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  • The Short Case For SPDR S&P 500 Trust ETF [View instapost]
    Does it surprise you that indicators on the S&P 500 suggest a short-term top is near, but AAPL indicators suggest bullishness? I suppose it isn't impossible for AAPL to go up if the S&P 500 is going down (in fact, they've traded reverse since the start of the year), but doesn't that seem a bit suspicious?
    Feb 8 03:42 AM | Likes Like |Link to Comment
  • Long Live The Queen [View instapost]
    To try to fix the SA weblink problem, try using URLs like http://img38... instead of just img38... Hope this helps.
    Feb 27 07:02 PM | Likes Like |Link to Comment
  • Buy Or Hold, But Never Sell [View article]
    varan, so it was basically a trailing stop based on the max PROFIT of the position instead of the max PRICE of the security?
    Feb 15 10:11 PM | Likes Like |Link to Comment
  • Performance of an MPT based yearly rebalanced portfolio during 2000-2011 [View instapost]
    Thanks for the fast reply.

    1. I was just curious what your rationale was. For instance, similarly, why not let MPT decide the allocation of sectors within the cap-weighted stock indices?

    2. Right, my expectation is that the removal of VUSTX/TLT will hurt the performance, but I'm wondering how much. i.e. once VUSTX/TLT is removed, does it start performing as bad as typical funds?

    4. Thanks for investigating this so fast. I guess the question for a strategy like this is, how do we convince ourselves what time frame to use for the lookback?

    Thanks again.
    Jan 17 12:12 AM | Likes Like |Link to Comment
  • Performance of an MPT based yearly rebalanced portfolio during 2000-2011 [View instapost]
    This is really good work, varan, thanks. It really calls into question a lot of traditional mutual funds / money management.

    I have some questions whose answers may shed light on ‘why’ this works well:

    1) What process does one use to decide what asset classes to use, and how much to slice things up? For example, why doesn’t this include the Russell 2000, or why wasn’t a Total Bond Market fund used instead of splitting it into FBNDX+VUSTX? My guess is that assets with significantly different correlations & volatility should be separated from each other.

    2) What happens if VUSTX is not included in the set of assets? It seems that this is not a popular investment for most portfolios unless it is part of a Total Bond Market component.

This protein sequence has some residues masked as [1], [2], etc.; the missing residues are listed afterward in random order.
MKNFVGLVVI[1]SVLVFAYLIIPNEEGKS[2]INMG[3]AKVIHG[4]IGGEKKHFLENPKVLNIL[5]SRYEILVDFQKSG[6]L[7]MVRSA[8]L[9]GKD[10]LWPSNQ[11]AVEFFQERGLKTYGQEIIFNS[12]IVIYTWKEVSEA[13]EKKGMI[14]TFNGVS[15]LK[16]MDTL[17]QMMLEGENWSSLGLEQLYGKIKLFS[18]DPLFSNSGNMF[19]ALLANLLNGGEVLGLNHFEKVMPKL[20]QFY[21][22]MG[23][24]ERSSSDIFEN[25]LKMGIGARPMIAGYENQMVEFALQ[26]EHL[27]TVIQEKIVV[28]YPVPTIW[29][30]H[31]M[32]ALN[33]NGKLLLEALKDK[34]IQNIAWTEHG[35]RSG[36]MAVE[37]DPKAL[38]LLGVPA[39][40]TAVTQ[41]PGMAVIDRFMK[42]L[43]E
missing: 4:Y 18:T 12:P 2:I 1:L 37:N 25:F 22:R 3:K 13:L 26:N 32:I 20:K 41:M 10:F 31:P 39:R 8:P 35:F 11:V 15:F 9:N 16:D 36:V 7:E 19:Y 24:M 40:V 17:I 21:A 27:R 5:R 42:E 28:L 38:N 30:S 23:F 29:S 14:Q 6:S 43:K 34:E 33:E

3) What happens if a short-term bond fund is added to the set of assets?

    4) What happens if the lookback period is always 10 years instead of from 1990 to the preceding year? In other words, by keeping the start of the lookback fixed at 1990, it feels like there is a persistent preference for weighing those old years.

    You may be wondering why no Morningstar funds have returns (or strategies) like this. Here’s my guess:

    Mutual funds seem to be all about convincing investors to buy a product. It’s probably harder to convince an investor to pay high fees for a simpler strategy (with fewer asset classes). Investors probably feel better with more years in the lookback, even if that is detrimental to performance. Many lazy portfolios have no trading which enables managers to tell investors “just don’t touch things and keep holding & hoping” whereas with trading strategies, there is the risk (to the manager) that the investor will be ‘mad’ that a recent trade ‘went bad’ and they’ll leave the fund.
    Jan 16 10:56 PM | 1 Like Like |Link to Comment
  • Every Bear Market Has A Rally [View article]
    Ok, thanks Matthew.
    Oct 18 11:50 PM | Likes Like |Link to Comment
  • Every Bear Market Has A Rally [View article]
    On 10/6/2011, the Bank of England announced a "QE2" program to purchase 75B pounds (GPB) of assets over the next 4 months (http://bit.ly/qhToyF).

    Might this liquidity injection help a potential rally, similar to how the US Fed's liquidity injections helped during Y2K, 9/11, the credit crisis, etc.? (http://seekingalpha.co...)

    Thanks.
    Oct 16 08:04 PM | Likes Like |Link to Comment
  • Barron's takes a look at Ron Paul's portfolio. Not surprisingly, he's uber-bearish on the U.S. economy - with significant stakes in gold mining stocks (GG, ABX, NEM, AEM, AU, IAG) and holdings in three bear-market funds.  [View news story]
    The fulltext of the article says that Paul "owns stakes valued at $1,001 to $15,000 apiece in three contrarian mutual funds: BEARX, RYVYX, RYURX" and "He [...] has a stake in three bear-market funds-- and has for many years". The article also said that "Paul had $1.6 million to $3.5 million in gold-mining stocks". So although bear funds may have problems, due to Paul's relative allocations, it doesn't appear to be critically harming his overall wealth.
    Aug 20 08:26 PM | 3 Likes Like |Link to Comment
  • Here's How to Take 20 Years to Build a Retirement Fund That Lasts Forever [View article]
    One might be able to do 14% a year selling options on the S&P500, paying attention to the Golden Cross/Black Cross, according to this paper:

    www.cxoadvisory.com/te.../
    Jan 24 03:09 AM | 1 Like Like |Link to Comment
  • Do Dividend Payouts Reduce Share Prices? [View article]
    For an example, see MSFT around 11/15/2004: Previous close at 29.97, next day open at 27.34 (2.63 lower), special dividend of 3.08.

    finance.yahoo.com/q/hp...
    Apr 29 09:40 PM | 2 Likes Like |Link to Comment
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